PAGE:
During “Sacch” I was seated beside two middle-aged women who predicted multiple plot points within the film. No, they weren’t psychic. The film was just clichéd, poorly written, and poorly acted.
“Sacch” features the kind of plot that I wish would go away from filmmaking in general, not just Pakistani cinema. It’s the kind of story that you’d find in those forgettable cliched Bollywood films of the early 2000s; specifically, the ones that unsuccessful actors debuted in.
What is the plot? Two friends fall for the same girl. One friend struggles to sacrifice his own love for the sake of friendship. There are subplots dealing with parental abandonment as well. However, they don’t serve much of a purpose.
Right from the beginning, “Sacch” reeked of incompetence. There wasn’t much thought given to the main characters, much less the supporting cast. All of them were cookie-cutter roles that were fished out from the reject pile. The plot is first draft at best, and doesn’t make sense at all in some places. Characters are conveniently introduced to move the plot forward and plot points are tossed to the side without giving them much thought.
All of this is strange considering the talent behind the screen. The script was written by Kumud Chaudhry, a National Award-winning writer from India. The dialogues are also shallow and unimaginative; again surprising since they were written by celebrated drama writer Haseena Moin.
Ultimately all of this is made worse by the performances of the main leads.
Asad Zaman Khan, who made his debut in “Hijrat”, plays the male lead Ayyan. Asad lacks the charisma that was required for this role. Put anyone else in his place and you won’t feel the difference. The only thing he does throughout the movie is strut around in suits giving brooding looks to Elysee Sheikh’s character.
Elysee Sheikh in her debut role as the female lead is awful. She doesn’t seem to be the least bit invested in her character. She manages to pull off a pretty authentic Scottish accent befitting her character. However, when you realize that’s simply because she was born and bred in Scotland, that feat becomes much less impressive. Elysee Sheikh is currently pursuing a Masters’s degree at the University of St. Andrews in a STEM field. Her efforts would be better utilized in making the world a better place through her talents in science and technology rather than in films like “Sacch”.
Finally, Humayoun Ashraf, playing DJ Zen, is the only person on-screen with a little bit of flair and charisma. That’s not to say his performance isn’t horrible though. His job as a DJ is barely explored. He just moves around a bit while wearing headphones, behind a turntable. That’s the extent to which his character has been developed. Again; cookie-cutter character. The only redeemable thing about him is that his look is pretty convincing. When he is meant to be menacing, you believe it. You’ve seen guys like this. He looks the part. That’s about it though.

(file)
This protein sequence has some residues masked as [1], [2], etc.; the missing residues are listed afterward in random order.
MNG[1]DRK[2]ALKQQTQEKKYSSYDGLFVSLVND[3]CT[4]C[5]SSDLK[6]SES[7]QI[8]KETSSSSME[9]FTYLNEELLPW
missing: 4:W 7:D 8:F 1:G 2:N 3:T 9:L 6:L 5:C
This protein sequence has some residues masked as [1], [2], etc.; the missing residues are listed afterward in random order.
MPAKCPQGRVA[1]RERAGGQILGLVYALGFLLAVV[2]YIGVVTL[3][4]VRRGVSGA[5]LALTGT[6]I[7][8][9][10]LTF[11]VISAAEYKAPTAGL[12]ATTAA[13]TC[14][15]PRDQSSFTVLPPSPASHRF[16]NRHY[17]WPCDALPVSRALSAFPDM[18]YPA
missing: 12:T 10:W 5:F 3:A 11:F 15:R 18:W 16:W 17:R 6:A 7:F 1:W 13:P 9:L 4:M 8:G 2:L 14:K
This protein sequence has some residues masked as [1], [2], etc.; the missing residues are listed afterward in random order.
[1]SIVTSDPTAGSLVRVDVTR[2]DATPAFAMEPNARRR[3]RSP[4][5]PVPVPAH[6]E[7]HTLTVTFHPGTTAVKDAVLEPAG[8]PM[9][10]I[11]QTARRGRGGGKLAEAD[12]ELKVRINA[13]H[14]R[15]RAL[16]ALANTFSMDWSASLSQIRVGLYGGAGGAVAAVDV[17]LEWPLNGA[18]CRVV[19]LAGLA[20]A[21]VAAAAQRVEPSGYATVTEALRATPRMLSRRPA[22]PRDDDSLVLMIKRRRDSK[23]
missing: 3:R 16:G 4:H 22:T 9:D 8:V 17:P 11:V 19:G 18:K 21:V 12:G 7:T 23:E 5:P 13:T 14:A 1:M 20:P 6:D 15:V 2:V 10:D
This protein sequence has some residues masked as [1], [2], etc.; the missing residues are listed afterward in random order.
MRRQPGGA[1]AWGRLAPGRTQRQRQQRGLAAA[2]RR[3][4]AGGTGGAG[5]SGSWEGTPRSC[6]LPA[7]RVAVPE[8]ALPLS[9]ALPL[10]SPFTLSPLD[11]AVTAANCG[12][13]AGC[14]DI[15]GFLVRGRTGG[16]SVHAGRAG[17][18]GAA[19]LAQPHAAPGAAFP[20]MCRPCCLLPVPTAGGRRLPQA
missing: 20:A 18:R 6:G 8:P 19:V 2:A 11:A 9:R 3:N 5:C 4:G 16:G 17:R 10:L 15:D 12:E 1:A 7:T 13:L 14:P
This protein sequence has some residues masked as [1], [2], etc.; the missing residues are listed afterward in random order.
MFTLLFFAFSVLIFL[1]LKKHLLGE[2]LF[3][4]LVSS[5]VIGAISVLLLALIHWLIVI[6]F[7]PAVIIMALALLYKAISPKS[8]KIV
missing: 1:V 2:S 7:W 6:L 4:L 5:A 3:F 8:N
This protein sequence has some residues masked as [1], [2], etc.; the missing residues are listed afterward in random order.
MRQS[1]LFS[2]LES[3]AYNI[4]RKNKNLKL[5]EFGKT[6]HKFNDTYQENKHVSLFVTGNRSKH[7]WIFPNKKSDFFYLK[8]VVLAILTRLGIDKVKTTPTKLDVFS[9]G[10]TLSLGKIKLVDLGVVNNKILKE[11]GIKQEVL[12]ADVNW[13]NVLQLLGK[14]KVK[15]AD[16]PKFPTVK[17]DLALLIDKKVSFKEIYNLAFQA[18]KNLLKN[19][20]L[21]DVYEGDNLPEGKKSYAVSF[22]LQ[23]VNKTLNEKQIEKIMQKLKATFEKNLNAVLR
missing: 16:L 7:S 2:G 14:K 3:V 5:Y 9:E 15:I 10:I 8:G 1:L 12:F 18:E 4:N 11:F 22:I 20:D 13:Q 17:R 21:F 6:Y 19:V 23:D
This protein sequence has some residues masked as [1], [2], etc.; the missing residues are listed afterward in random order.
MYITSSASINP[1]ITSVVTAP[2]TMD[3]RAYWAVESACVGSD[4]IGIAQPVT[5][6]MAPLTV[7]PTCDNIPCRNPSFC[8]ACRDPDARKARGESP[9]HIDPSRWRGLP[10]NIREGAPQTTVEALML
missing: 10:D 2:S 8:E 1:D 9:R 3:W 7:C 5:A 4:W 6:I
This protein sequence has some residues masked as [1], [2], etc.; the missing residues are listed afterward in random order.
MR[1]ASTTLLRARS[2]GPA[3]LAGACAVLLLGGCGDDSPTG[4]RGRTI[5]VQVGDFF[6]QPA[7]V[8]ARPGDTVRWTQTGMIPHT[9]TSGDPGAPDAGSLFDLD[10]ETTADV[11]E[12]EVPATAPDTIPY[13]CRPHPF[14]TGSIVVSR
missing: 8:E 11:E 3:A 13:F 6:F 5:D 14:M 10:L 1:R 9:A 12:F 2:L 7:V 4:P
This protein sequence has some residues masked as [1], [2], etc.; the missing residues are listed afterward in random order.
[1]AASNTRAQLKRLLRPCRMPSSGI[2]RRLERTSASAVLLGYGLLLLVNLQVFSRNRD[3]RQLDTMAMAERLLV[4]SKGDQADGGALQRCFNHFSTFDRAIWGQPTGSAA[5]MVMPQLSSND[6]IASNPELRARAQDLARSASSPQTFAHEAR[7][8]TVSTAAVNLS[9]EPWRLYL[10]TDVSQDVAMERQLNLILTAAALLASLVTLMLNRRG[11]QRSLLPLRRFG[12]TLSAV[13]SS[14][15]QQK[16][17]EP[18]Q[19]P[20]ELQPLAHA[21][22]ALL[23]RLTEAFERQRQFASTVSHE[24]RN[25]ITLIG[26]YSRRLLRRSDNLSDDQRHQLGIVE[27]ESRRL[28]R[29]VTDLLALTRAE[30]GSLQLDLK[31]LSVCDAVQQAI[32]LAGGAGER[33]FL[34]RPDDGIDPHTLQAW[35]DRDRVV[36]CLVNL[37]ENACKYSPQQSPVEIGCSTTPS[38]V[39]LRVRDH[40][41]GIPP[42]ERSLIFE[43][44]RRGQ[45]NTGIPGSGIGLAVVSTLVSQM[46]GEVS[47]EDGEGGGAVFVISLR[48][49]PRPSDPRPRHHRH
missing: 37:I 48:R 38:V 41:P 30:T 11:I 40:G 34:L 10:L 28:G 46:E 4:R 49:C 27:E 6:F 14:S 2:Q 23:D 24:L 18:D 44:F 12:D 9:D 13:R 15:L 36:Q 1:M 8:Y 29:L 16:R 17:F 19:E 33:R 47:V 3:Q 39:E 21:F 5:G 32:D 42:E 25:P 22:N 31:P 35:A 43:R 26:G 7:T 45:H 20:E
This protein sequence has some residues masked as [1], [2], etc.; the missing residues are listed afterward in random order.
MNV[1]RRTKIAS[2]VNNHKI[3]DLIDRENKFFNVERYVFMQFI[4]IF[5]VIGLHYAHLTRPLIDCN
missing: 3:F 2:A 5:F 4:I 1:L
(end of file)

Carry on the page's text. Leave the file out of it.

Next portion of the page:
Last, but not least, Uzma Gillani and Jawed Sheikh are given throwaway roles that almost all seniors are being resigned to these days and we all are completely tired of it. None of them are treated like the screen veterans they are. They’re simply handed the role of the father or the grandmother like they’re good for nothing else. They deserve much better, since they’ve given us much better.
As for the technical aspects of the film, nothing really works here either. Sure, the film looks nice, but that’s because it was shot in beautiful locations around Scotland. Of course, a maple tree surrounded by lush grass near a lake is going to look great. That’s through no magic of the cinematographer or the director though.
All the songs in the film seem out of sync. Either the sound mixing of the film was terrible, or my theater’s sound system was broken. However, going by the experience I’ve had with films since the beginning of the new wave, I’m going with the former. This leads to the film’s dubbing as well. All the actors seem like they were dubbed. A lot of their dialogues are out of sync and don’t seem delivered on the spot. This is a gripe I’ve had with Pakistani films since the beginning of the new wave cinema and it’s still not gone away.
On the flip side, unnecessarily loud background music blares in almost every scene to overcompensate for a lack of story and performances. You know those old films we cringe at for playing corny music when a tragedy occurs? That’s what “Sacch” does over and over.
In a nutshell, “Sacch” is a forgettable film with paper-thin characters that are forced to work around an equally paper-thin plot. The only thing I can add is that the two women sitting next to me in the theater were constantly laughing throughout the movie. Normally I hate moviegoers like that who ruin the experience for the audience. But, not this time.
Movie Review Sacch
“Sacch” is filled with paper thin characters that are forced to work around an equally paper thin plot. ‘Forgettable’ is the perfect word for it.